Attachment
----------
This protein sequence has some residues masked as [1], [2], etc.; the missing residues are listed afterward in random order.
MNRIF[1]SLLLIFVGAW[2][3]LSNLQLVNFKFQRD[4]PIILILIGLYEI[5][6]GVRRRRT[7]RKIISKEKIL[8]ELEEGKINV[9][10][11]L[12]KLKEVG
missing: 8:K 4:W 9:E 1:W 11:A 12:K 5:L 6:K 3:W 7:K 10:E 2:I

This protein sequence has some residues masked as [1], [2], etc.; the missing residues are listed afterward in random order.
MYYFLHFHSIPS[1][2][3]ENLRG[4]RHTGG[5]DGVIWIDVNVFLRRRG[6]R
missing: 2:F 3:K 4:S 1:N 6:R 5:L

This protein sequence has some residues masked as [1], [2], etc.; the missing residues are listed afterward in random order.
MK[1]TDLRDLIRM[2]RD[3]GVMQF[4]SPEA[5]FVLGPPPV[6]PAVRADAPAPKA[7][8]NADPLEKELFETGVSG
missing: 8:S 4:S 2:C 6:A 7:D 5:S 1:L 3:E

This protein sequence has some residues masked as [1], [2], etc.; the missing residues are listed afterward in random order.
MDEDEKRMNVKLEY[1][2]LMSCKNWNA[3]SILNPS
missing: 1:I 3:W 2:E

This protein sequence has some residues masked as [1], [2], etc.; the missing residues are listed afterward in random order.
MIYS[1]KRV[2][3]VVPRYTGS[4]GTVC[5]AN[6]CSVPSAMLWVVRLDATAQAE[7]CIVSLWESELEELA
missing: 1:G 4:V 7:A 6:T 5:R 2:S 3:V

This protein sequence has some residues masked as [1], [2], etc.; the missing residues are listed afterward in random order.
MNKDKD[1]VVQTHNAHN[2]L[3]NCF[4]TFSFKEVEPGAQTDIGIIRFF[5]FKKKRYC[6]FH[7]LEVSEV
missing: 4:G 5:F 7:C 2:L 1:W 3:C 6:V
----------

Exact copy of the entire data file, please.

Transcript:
This protein sequence has some residues masked as [1], [2], etc.; the missing residues are listed afterward in random order.
MNRIF[1]SLLLIFVGAW[2][3]LSNLQLVNFKFQRD[4]PIILILIGLYEI[5][6]GVRRRRT[7]RKIISKEKIL[8]ELEEGKINV[9][10][11]L[12]KLKEVG
missing: 8:K 4:W 9:E 1:W 11:A 12:K 5:L 6:K 3:W 7:K 10:E 2:I

This protein sequence has some residues masked as [1], [2], etc.; the missing residues are listed afterward in random order.
MYYFLHFHSIPS[1][2][3]ENLRG[4]RHTGG[5]DGVIWIDVNVFLRRRG[6]R
missing: 2:F 3:K 4:S 1:N 6:R 5:L

This protein sequence has some residues masked as [1], [2], etc.; the missing residues are listed afterward in random order.
MK[1]TDLRDLIRM[2]RD[3]GVMQF[4]SPEA[5]FVLGPPPV[6]PAVRADAPAPKA[7][8]NADPLEKELFETGVSG
missing: 8:S 4:S 2:C 6:A 7:D 5:S 1:L 3:E

This protein sequence has some residues masked as [1], [2], etc.; the missing residues are listed afterward in random order.
MDEDEKRMNVKLEY[1][2]LMSCKNWNA[3]SILNPS
missing: 1:I 3:W 2:E

This protein sequence has some residues masked as [1], [2], etc.; the missing residues are listed afterward in random order.
MIYS[1]KRV[2][3]VVPRYTGS[4]GTVC[5]AN[6]CSVPSAMLWVVRLDATAQAE[7]CIVSLWESELEELA
missing: 1:G 4:V 7:A 6:T 5:R 2:S 3:V

This protein sequence has some residues masked as [1], [2], etc.; the missing residues are listed afterward in random order.
MNKDKD[1]VVQTHNAHN[2]L[3]NCF[4]TFSFKEVEPGAQTDIGIIRFF[5]FKKKRYC[6]FH[7]LEVSEV
missing: 4:G 5:F 7:C 2:L 1:W 3:C 6:V